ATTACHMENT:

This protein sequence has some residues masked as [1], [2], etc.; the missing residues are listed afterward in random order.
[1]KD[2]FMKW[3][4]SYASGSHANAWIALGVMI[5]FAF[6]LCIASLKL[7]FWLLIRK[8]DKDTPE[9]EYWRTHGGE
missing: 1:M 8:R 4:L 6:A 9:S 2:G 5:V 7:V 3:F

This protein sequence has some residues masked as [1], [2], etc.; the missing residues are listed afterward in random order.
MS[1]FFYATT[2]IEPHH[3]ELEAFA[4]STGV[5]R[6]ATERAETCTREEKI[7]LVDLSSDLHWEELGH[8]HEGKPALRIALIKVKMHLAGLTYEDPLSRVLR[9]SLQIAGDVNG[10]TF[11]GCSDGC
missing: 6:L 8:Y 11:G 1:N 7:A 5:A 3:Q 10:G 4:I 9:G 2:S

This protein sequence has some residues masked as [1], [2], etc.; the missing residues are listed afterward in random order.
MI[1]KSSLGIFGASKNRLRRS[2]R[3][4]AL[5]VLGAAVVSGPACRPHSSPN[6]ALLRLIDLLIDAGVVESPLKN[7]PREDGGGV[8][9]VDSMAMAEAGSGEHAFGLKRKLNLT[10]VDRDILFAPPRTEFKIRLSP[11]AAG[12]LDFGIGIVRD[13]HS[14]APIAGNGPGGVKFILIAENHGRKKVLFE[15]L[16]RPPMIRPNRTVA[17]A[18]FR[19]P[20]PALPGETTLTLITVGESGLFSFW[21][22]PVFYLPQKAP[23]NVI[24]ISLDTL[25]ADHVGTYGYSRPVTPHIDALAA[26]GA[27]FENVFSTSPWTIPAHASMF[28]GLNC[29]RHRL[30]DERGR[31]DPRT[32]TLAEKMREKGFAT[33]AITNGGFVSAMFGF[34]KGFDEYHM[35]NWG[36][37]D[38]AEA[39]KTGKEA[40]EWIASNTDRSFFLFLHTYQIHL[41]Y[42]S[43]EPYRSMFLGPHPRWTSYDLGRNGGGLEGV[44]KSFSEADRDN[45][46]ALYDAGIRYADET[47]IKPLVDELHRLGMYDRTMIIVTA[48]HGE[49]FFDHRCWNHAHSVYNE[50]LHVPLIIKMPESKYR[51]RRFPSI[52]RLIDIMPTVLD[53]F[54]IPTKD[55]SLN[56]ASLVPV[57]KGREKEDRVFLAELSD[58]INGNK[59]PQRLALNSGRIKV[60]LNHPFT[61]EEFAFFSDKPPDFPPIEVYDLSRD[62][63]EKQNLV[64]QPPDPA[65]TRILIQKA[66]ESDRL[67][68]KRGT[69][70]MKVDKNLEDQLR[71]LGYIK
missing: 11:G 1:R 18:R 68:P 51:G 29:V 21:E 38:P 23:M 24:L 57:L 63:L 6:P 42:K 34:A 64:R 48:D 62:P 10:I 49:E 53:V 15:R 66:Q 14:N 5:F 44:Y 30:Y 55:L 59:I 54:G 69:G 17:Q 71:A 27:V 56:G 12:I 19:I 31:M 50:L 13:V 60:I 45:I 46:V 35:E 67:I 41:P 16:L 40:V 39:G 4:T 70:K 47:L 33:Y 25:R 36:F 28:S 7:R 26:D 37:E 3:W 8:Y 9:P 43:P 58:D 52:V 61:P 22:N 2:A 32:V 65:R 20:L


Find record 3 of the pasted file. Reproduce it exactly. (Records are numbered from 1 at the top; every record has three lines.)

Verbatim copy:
This protein sequence has some residues masked as [1], [2], etc.; the missing residues are listed afterward in random order.
MI[1]KSSLGIFGASKNRLRRS[2]R[3][4]AL[5]VLGAAVVSGPACRPHSSPN[6]ALLRLIDLLIDAGVVESPLKN[7]PREDGGGV[8][9]VDSMAMAEAGSGEHAFGLKRKLNLT[10]VDRDILFAPPRTEFKIRLSP[11]AAG[12]LDFGIGIVRD[13]HS[14]APIAGNGPGGVKFILIAENHGRKKVLFE[15]L[16]RPPMIRPNRTVA[17]A[18]FR[19]P[20]PALPGETTLTLITVGESGLFSFW[21][22]PVFYLPQKAP[23]NVI[24]ISLDTL[25]ADHVGTYGYSRPVTPHIDALAA[26]GA[27]FENVFSTSPWTIPAHASMF[28]GLNC[29]RHRL[30]DERGR[31]DPRT[32]TLAEKMREKGFAT[33]AITNGGFVSAMFGF[34]KGFDEYHM[35]NWG[36][37]D[38]AEA[39]KTGKEA[40]EWIASNTDRSFFLFLHTYQIHL[41]Y[42]S[43]EPYRSMFLGPHPRWTSYDLGRNGGGLEGV[44]KSFSEADRDN[45][46]ALYDAGIRYADET[47]IKPLVDELHRLGMYDRTMIIVTA[48]HGE[49]FFDHRCWNHAHSVYNE[50]LHVPLIIKMPESKYR[51]RRFPSI[52]RLIDIMPTVLD[53]F[54]IPTKD[55]SLN[56]ASLVPV[57]KGREKEDRVFLAELSD[58]INGNK[59]PQRLALNSGRIKV[60]LNHPFT[61]EEFAFFSDKPPDFPPIEVYDLSRD[62][63]EKQNLV[64]QPPDPA[65]TRILIQKA[66]ESDRL[67][68]KRGT[69][70]MKVDKNLEDQLR[71]LGYIK
missing: 11:G 1:R 18:R 68:P 51:G 29:V 21:E 38:P 23:M 24:L 57:L 63:L 6:P 42:K 34:A 64:R 48:D 62:P 10:I 49:E 53:V 15:R 66:Q 14:N 5:F 44:Y 30:Y 55:L 59:I 54:G 69:G 17:Q 71:A 27:V 56:G 12:I 19:I 31:M 50:L 13:V 60:I 45:I 46:V 35:E 67:I 41:P 16:L 40:V 39:G 4:T 70:K 47:L 33:Y 25:R 36:F 28:S 7:R 26:D 37:E 3:W 8:Y 9:P 43:P 58:D 52:V 61:P 22:N 2:A 32:V 65:R 20:L